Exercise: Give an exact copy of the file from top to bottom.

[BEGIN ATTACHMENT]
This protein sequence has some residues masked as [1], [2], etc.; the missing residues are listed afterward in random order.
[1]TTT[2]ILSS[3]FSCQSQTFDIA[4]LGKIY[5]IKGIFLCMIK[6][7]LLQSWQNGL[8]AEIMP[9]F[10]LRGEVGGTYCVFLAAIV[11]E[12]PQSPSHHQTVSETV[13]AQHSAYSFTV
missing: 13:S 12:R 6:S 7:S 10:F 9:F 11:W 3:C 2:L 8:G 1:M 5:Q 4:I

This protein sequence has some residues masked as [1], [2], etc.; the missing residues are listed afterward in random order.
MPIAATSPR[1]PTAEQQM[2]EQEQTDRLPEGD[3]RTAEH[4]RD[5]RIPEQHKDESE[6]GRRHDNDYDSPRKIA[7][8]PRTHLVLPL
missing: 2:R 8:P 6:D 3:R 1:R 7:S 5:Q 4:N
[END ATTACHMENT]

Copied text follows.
This protein sequence has some residues masked as [1], [2], etc.; the missing residues are listed afterward in random order.
[1]TTT[2]ILSS[3]FSCQSQTFDIA[4]LGKIY[5]IKGIFLCMIK[6][7]LLQSWQNGL[8]AEIMP[9]F[10]LRGEVGGTYCVFLAAIV[11]E[12]PQSPSHHQTVSETV[13]AQHSAYSFTV
missing: 13:S 12:R 6:S 7:S 10:F 9:F 11:W 3:C 2:L 8:G 1:M 5:Q 4:I

This protein sequence has some residues masked as [1], [2], etc.; the missing residues are listed afterward in random order.
MPIAATSPR[1]PTAEQQM[2]EQEQTDRLPEGD[3]RTAEH[4]RD[5]RIPEQHKDESE[6]GRRHDNDYDSPRKIA[7][8]PRTHLVLPL
missing: 2:R 8:P 6:D 3:R 1:R 7:S 5:Q 4:N